This is a continuation of my post from yesterday.
Once, when I was touring the country with a traveling stage show, I was backstage talking with the custodian at a school where we were performing. He was telling me about some of the various entertainers who had performed there in the past and about some of their behavior. According to this custodian's words, the worst groups that came to play in this auditorium had been the southern gospel groups. He said that they behaved awfully and left all sorts of trash including many beer cans behind.
I can't vouch for the veracity of this man's story and his motives for telling it. This is just what he related to me. He didn't say how many of these groups came in and did this or if it had only been just one. The point I'd like to make is all of us are judged by others, especially in our professional lives. If this story was true, then the people on whom the story was being told are responsible for having set a very bad example before this one man who probably told this story over and over. I'm sure I'm not the only one to whom the story had been told.
When I signed the contracts with the agency that represented Greg X. Volz and Mark Farner, I was doing so on good faith. Their music was very good--I knew this because I had followed both artists and owned many recordings from each of them. But I had no inkling of what they were like as people. I was very pleased with the relationship that I had with the agency so far and because the bands were close by and had open dates, I was given what I thought was a very reasonable price for the bands. I had every reason to expect a high degree of professionalism.
The concert itself was fantastic. Very few tickets were sold at the door--I was losing my shirt on this concert. But the few hundred in attendance for the most part really enjoyed the evening. One church group of about twenty did get up in the middle of Volz's opening set because he performed a mesmerizing version of Aerosmith's "Dream On"--they were offended because he had performed a secular song. Greg's set would have been a great concert in itself. It was slick and professional. Then when Mark took the stage he commanded the rest of the evening with the talent that had made Grand Funk such a popular band. In one way I was wishing that it wasn't my concert and I could just be sitting there enjoying it. Then on the other hand, I was proud that I had been responsible for putting together such an amazing event.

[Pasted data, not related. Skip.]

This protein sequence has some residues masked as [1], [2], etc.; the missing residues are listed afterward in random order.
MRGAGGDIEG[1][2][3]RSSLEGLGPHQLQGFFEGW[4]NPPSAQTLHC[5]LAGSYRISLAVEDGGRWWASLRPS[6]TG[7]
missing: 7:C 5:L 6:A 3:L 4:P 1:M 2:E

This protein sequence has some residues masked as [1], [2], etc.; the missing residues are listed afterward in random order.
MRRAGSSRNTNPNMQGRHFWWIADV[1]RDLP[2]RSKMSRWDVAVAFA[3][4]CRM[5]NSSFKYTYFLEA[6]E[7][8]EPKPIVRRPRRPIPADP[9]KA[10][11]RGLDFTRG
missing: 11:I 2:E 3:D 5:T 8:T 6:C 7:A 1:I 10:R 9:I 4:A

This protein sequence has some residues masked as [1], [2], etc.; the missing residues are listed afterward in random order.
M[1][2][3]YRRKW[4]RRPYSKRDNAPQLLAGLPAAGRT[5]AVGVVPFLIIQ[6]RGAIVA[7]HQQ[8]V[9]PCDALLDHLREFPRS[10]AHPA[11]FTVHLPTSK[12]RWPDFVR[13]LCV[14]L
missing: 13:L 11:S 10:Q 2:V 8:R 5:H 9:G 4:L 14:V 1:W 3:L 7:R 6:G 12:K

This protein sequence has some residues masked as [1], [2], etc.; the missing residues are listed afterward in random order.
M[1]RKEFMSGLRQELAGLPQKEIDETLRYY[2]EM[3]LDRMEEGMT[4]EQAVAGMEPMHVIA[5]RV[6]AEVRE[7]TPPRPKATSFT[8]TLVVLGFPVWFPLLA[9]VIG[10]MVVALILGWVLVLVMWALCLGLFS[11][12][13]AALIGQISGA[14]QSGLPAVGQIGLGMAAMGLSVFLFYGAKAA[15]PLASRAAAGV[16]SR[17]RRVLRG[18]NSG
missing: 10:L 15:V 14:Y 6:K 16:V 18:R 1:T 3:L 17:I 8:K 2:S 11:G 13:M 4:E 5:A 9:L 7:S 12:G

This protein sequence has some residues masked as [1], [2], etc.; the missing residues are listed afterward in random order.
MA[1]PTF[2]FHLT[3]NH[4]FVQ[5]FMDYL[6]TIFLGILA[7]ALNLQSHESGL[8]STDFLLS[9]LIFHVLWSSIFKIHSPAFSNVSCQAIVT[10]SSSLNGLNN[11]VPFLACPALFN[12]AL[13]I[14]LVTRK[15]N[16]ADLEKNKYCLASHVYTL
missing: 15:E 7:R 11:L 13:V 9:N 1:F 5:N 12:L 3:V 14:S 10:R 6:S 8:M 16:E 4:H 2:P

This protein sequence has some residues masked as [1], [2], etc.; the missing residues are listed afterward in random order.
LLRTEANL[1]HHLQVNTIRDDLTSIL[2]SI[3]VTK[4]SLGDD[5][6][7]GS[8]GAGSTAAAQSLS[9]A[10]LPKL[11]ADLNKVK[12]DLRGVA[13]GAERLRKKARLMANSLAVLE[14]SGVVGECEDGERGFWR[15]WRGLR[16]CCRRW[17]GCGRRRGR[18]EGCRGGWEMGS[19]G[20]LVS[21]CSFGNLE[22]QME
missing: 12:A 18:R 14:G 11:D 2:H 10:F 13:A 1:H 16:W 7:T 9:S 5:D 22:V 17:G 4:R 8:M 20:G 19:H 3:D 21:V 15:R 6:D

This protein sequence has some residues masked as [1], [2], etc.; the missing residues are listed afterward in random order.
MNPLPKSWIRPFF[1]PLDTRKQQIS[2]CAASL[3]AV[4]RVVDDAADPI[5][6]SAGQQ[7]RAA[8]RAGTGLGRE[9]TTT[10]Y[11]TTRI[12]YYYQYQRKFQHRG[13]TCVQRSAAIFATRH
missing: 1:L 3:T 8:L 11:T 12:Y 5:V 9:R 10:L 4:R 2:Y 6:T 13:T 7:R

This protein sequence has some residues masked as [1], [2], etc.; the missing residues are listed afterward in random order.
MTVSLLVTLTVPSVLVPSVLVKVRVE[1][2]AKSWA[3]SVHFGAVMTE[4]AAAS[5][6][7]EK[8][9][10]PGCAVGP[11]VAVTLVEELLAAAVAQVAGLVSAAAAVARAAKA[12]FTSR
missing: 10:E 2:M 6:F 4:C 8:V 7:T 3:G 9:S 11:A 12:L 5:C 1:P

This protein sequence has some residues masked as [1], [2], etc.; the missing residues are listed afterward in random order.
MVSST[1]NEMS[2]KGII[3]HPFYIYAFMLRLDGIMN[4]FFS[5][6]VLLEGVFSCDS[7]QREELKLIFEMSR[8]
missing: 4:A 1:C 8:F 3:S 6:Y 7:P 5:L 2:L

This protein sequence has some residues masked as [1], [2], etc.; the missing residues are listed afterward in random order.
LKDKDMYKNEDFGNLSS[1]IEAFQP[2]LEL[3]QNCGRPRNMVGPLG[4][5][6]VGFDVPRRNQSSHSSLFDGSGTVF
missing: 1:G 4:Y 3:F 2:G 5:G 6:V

Then it was all over. The audience was gone. The crews scurried to pack everything away. I was busy paying people and helping to breakdown the equipment. In the dim light of one side of the stage I could see Mark Farner gathered with a small group of people. They were audience members who had accepted Mark's invitation at the end of his set to come up afterward if they wanted to know more about Jesus Christ. As I worked I would periodically glance over at the small group. One was a burly guy who looked like a biker who had a hard looking biker chick with him and then there were three more rock and roller long hair types. Eventually I could see them all on their knees praying.
Later, I thanked Greg and his band--I had barely had any opportunity to talk to any of them--and they were on their way back to Nashville. Mark came to me to thank me for everything I had done and I told him what a great concert it had been. I never gave any indication how much I was hurting inside because of my failure in successfully promoting the concert and because I had lost what to me at the time was a lot of money. We shook hands and he quietly told me that tonight five people had come to Christ. At that moment I looked in his eyes and saw not a figure from rock and roll history, or an artist I had hired to perform a concert, but a brother in Christ. Standing before me was an extremely humble and gentle soul who had come to Knoxville to do a job and it was a job well done.
A couple of weeks later, I received a letter from Mark's agency thanking me and letting me know that they would like to work with me in the future. Enclosed was a check for a thousand dollars from Mark Farner. He had been impressed by my attitude. I had not paid Mark and his band and crew too much more than that to come to Knoxville. Mark had probably lost money on the venture as well. But of course there were the five people who came to Christ that night.
I am going to have to apologize for this and hope you will indulge me. I had not expected this story to run as long as it has and I would like to postpone my piece that was scheduled for tomorrow and finish this story I've been telling. I hope you will stay with me on this. It's a good thing I didn't get into detail! There is so much more I could have told.
Are you a fan of Grand Funk Railroad and Mark Farner? Have you even heard of them? What about the Christian rock group Petra? Greg X Volz? What was your favorite line-up of Petra--with Volz or a version that came later? Should entertainers who are Christians perform in places like bars? What are some of the Christian oriented concerts that you have attended and how did you feel about them?